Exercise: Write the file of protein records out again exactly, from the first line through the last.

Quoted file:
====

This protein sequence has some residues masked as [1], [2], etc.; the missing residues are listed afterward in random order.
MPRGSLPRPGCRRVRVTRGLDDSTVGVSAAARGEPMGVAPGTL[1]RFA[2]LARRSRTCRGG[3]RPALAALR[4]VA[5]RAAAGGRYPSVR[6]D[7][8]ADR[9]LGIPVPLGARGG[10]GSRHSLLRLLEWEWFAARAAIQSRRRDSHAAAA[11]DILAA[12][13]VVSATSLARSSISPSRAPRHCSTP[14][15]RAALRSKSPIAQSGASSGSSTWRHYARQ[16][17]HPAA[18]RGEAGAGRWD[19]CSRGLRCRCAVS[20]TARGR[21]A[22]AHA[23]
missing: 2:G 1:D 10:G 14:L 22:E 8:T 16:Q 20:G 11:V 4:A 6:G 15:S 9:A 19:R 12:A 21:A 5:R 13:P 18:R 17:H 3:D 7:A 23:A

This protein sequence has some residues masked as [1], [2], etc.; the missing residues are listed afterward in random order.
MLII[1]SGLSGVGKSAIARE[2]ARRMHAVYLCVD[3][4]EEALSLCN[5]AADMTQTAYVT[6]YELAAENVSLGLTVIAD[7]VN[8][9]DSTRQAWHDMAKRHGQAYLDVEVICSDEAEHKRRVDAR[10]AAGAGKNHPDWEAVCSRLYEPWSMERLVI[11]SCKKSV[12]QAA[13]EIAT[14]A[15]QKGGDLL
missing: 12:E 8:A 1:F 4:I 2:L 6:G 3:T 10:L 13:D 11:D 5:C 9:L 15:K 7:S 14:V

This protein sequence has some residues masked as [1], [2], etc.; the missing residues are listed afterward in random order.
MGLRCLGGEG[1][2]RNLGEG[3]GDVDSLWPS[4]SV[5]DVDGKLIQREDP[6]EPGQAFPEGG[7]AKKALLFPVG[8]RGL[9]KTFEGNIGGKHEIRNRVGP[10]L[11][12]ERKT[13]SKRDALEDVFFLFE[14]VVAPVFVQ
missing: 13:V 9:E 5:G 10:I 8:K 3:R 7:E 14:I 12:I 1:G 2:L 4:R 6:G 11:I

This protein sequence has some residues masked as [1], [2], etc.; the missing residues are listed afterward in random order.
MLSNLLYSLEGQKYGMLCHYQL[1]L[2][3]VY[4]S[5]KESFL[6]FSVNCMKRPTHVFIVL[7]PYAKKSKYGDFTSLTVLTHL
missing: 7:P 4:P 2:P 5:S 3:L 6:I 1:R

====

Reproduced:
This protein sequence has some residues masked as [1], [2], etc.; the missing residues are listed afterward in random order.
MPRGSLPRPGCRRVRVTRGLDDSTVGVSAAARGEPMGVAPGTL[1]RFA[2]LARRSRTCRGG[3]RPALAALR[4]VA[5]RAAAGGRYPSVR[6]D[7][8]ADR[9]LGIPVPLGARGG[10]GSRHSLLRLLEWEWFAARAAIQSRRRDSHAAAA[11]DILAA[12][13]VVSATSLARSSISPSRAPRHCSTP[14][15]RAALRSKSPIAQSGASSGSSTWRHYARQ[16][17]HPAA[18]RGEAGAGRWD[19]CSRGLRCRCAVS[20]TARGR[21]A[22]AHA[23]
missing: 2:G 1:D 10:G 14:L 22:E 8:T 16:Q 20:G 11:V 4:A 6:G 15:S 9:A 19:R 12:A 21:A 5:R 13:P 18:R 17:H 3:D 7:A 23:A

This protein sequence has some residues masked as [1], [2], etc.; the missing residues are listed afterward in random order.
MLII[1]SGLSGVGKSAIARE[2]ARRMHAVYLCVD[3][4]EEALSLCN[5]AADMTQTAYVT[6]YELAAENVSLGLTVIAD[7]VN[8][9]DSTRQAWHDMAKRHGQAYLDVEVICSDEAEHKRRVDAR[10]AAGAGKNHPDWEAVCSRLYEPWSMERLVI[11]SCKKSV[12]QAA[13]EIAT[14]A[15]QKGGDLL
missing: 12:E 8:A 1:F 4:I 2:L 6:G 3:T 10:L 13:D 11:D 5:C 9:L 15:K 7:S 14:V

This protein sequence has some residues masked as [1], [2], etc.; the missing residues are listed afterward in random order.
MGLRCLGGEG[1][2]RNLGEG[3]GDVDSLWPS[4]SV[5]DVDGKLIQREDP[6]EPGQAFPEGG[7]AKKALLFPVG[8]RGL[9]KTFEGNIGGKHEIRNRVGP[10]L[11][12]ERKT[13]SKRDALEDVFFLFE[14]VVAPVFVQ
missing: 13:V 9:E 5:G 10:I 8:K 3:R 7:E 14:I 12:I 1:G 2:L 4:R 6:G 11:I

This protein sequence has some residues masked as [1], [2], etc.; the missing residues are listed afterward in random order.
MLSNLLYSLEGQKYGMLCHYQL[1]L[2][3]VY[4]S[5]KESFL[6]FSVNCMKRPTHVFIVL[7]PYAKKSKYGDFTSLTVLTHL
missing: 7:P 4:P 2:P 5:S 3:L 6:I 1:R